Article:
However, the landscape is dotted with various risk factors that can sway the cost of your cottage insurance. Keep in mind, these factors can differ based on your region or the insurance company you choose. Let’s walk through some key elements that could influence your premium:

  • Access to emergency services (fire halls, hydrants, hospitals, etc.)
  • Special features like a hot tub, fireplace, wood stove or firepit
  • Road access (summer only, year-round, none)
  • Safeguards including fire alarms, carbon monoxide detectors, or a security system
  • The type of electrical wiring your cottage has
  • If you rent your cottage (and how frequently)
  • How long your cottage is unoccupied throughout the year

IMPORTANT: Fires are a common reason for cottage insurance claims, so your property’s heat source and access to fire services can influence your insurance rate. Also, whether you use your cottage throughout the year matters, as property monitoring and maintenance are expected. This often makes seasonal insurance a bit more expensive than coverage for secondary homes.

Renting or living at my cottage – does it change my insurance?

It’s important to inform your insurance provider if you plan to rent out your cottage to ensure complete coverage. Neglecting this could lead to your insurance policy being cancelled. You should also know that rental-focused policies usually prioritize liability coverage. But, your insurer will guide you on safeguarding valuables and highlight what might not require coverage so long as you take the time to ask the right questions along the way.

If your vacation property serves as an investment rental, commercial insurance is necessary instead of cottage insurance. A benefit of that insurance is that some financial institutions provide “revenue insurance” options to replace income if your property is uninhabitable for an extended period of time due to damage.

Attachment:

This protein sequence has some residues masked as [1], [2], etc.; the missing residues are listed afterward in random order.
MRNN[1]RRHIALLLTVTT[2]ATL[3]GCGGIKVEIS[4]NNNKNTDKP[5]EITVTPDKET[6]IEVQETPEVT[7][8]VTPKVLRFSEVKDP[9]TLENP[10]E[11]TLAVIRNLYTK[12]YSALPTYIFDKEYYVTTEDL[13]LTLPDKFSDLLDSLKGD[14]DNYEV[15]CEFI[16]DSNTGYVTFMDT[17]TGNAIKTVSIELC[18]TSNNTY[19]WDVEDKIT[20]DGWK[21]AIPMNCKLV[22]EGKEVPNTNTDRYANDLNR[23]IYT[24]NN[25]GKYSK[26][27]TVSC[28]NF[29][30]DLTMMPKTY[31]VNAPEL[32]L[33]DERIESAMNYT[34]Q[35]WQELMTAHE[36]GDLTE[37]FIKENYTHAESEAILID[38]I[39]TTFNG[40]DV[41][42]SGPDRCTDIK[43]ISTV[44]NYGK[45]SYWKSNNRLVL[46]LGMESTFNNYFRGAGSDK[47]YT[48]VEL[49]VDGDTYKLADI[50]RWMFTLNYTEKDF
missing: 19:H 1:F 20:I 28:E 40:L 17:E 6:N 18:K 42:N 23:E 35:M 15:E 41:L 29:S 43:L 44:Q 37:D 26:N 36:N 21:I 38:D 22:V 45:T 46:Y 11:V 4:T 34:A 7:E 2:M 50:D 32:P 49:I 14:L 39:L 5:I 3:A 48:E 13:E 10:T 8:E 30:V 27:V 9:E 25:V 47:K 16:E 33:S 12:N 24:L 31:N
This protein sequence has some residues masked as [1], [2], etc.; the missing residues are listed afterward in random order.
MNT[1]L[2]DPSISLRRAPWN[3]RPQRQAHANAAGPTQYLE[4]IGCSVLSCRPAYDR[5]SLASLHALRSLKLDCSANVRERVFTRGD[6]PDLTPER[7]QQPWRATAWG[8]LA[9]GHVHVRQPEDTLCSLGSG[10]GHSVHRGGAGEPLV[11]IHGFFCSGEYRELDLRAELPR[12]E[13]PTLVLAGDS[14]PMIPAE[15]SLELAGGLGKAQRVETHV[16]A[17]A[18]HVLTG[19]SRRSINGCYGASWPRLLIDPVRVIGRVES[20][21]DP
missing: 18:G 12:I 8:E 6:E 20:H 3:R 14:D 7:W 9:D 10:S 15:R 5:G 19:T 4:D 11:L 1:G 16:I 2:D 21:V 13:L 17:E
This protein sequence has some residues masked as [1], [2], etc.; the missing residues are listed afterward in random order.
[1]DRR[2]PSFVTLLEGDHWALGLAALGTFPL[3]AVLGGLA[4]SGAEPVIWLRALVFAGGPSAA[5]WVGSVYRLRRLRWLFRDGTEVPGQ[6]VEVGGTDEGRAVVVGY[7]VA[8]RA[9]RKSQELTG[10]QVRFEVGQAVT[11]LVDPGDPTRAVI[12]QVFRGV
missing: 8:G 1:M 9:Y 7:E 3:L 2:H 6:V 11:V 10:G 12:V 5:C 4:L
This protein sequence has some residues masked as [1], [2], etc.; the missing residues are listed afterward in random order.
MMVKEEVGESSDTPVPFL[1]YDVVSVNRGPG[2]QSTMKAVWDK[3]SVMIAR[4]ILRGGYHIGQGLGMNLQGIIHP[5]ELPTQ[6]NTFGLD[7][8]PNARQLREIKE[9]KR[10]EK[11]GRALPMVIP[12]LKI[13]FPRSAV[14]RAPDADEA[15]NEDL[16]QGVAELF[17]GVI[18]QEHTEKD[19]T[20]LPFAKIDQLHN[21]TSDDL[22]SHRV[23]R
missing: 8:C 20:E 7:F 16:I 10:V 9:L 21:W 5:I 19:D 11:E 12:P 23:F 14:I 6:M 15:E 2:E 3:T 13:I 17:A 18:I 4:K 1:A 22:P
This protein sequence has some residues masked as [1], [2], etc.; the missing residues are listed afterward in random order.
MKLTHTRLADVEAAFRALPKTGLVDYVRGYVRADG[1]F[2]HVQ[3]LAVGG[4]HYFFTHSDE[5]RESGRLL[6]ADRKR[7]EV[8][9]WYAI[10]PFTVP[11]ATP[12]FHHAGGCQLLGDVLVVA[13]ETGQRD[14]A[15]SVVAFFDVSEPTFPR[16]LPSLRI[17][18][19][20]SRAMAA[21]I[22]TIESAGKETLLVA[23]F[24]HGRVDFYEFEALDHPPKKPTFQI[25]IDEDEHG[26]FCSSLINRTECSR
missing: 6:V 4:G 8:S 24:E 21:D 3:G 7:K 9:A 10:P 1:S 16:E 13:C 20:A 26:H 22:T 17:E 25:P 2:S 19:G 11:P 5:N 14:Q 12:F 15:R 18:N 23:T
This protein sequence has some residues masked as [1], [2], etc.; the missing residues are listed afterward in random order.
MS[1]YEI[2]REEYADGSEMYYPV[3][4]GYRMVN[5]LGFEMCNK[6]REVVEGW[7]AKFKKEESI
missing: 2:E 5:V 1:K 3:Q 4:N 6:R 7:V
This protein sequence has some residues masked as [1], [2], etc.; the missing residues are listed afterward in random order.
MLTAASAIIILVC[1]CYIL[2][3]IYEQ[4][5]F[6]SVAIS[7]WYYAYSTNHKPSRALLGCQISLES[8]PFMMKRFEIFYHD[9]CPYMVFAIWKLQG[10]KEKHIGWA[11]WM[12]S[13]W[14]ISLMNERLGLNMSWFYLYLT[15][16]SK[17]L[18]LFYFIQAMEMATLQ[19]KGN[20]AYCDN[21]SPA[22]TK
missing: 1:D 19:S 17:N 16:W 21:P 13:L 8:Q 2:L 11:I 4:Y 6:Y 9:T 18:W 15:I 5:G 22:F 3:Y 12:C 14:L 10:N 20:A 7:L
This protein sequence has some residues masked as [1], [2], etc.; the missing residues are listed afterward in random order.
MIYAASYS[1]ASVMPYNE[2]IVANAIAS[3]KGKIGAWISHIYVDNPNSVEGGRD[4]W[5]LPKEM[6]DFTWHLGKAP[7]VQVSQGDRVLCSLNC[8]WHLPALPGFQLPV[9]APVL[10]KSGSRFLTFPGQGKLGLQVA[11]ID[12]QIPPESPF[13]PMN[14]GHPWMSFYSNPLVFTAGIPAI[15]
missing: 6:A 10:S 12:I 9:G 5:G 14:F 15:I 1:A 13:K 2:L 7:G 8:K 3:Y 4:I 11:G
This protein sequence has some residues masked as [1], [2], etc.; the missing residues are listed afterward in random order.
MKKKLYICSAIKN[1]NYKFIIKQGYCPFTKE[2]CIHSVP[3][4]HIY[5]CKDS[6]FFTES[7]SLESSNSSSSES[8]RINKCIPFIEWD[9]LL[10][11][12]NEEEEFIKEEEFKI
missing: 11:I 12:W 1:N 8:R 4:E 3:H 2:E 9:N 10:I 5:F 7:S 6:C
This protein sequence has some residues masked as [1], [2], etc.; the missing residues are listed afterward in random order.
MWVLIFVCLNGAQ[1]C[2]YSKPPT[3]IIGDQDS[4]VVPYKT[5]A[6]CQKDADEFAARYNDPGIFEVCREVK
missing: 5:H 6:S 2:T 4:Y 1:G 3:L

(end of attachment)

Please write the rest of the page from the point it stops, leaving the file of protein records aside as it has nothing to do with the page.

If you move to your cottage full-time (or plan to live there most of the year), it becomes your primary residence. This means your premiums could go up or down since you are changing your policy type.

Whether you’re renting your cottage, loaning it to friends and family, or using it as your personal retreat, I recommend an increase in your liability coverage from the standard $1 million to $2 million with a personal umbrella in case of a lawsuit. This will give you better protection at a minimal cost and always be sure before moving ahead with any insurance policy to read the fine print.

As with any type of insurance, it pays to shop around and get a second opinion if you’re unsure of anything. As a financial advisor, I can offer you advice about a variety of options for your vacation property insurance based on your investment, your mortgage, and your long-term goals. If you’re ready to explore your options or have any questions, give me a call at (705) 315-0516 or click here to book a consultation with me. Together we can secure the mortgage you need to buy your dream property, along with ensuring you have the right insurance policy in place so that you can kick back and relax right from day one.

× Close this modal popup